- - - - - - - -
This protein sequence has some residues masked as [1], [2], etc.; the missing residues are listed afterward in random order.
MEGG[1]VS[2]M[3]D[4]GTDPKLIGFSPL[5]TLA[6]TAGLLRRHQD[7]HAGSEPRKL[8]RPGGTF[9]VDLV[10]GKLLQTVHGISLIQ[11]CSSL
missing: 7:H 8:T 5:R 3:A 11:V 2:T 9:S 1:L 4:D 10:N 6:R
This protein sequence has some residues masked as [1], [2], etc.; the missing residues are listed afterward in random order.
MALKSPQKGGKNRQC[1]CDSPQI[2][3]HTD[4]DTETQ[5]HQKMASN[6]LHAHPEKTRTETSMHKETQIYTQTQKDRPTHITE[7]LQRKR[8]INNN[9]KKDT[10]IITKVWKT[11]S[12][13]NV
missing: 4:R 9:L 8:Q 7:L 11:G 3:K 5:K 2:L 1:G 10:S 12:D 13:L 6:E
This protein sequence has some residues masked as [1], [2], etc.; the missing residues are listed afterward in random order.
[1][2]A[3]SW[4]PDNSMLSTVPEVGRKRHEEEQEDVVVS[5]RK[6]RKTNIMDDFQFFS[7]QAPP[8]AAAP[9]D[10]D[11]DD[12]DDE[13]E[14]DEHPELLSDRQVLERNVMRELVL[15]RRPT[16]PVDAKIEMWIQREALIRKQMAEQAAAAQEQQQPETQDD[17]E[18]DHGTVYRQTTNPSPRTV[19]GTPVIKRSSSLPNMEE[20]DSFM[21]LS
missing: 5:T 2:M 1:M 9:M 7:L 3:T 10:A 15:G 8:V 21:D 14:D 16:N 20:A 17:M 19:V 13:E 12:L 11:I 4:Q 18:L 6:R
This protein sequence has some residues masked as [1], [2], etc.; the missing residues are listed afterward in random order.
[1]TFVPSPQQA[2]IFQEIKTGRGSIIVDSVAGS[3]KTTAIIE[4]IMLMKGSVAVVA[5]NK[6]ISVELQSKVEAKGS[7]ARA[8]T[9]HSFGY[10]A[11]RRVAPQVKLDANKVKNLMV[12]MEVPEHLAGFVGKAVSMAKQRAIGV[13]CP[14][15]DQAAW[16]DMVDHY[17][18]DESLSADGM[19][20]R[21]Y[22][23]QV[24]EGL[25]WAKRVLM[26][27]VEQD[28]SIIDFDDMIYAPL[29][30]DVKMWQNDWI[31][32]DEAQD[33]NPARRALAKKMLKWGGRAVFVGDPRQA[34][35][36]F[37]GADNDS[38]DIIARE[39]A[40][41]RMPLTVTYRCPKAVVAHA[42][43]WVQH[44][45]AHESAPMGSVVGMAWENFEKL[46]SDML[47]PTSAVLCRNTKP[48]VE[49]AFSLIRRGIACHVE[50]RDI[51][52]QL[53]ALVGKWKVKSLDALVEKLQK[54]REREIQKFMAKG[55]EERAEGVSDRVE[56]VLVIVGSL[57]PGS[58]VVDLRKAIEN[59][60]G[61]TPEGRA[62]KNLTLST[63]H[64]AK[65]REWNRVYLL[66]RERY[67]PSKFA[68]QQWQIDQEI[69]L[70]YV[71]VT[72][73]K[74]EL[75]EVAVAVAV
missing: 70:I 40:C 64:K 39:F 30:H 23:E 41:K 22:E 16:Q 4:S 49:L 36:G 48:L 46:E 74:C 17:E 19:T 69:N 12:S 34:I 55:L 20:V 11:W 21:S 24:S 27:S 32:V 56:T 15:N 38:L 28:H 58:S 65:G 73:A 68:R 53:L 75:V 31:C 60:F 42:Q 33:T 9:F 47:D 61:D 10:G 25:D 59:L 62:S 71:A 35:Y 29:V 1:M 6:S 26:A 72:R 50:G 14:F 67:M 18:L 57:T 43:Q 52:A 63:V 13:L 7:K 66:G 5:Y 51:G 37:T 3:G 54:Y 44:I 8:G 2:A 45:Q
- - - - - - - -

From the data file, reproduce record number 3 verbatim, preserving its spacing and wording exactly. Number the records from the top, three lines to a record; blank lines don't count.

This protein sequence has some residues masked as [1], [2], etc.; the missing residues are listed afterward in random order.
[1][2]A[3]SW[4]PDNSMLSTVPEVGRKRHEEEQEDVVVS[5]RK[6]RKTNIMDDFQFFS[7]QAPP[8]AAAP[9]D[10]D[11]DD[12]DDE[13]E[14]DEHPELLSDRQVLERNVMRELVL[15]RRPT[16]PVDAKIEMWIQREALIRKQMAEQAAAAQEQQQPETQDD[17]E[18]DHGTVYRQTTNPSPRTV[19]GTPVIKRSSSLPNMEE[20]DSFM[21]LS
missing: 5:T 2:M 1:M 9:M 7:L 3:T 10:A 15:G 8:V 21:D 14:D 16:N 20:A 17:M 19:V 13:E 12:L 11:I 4:Q 18:L 6:R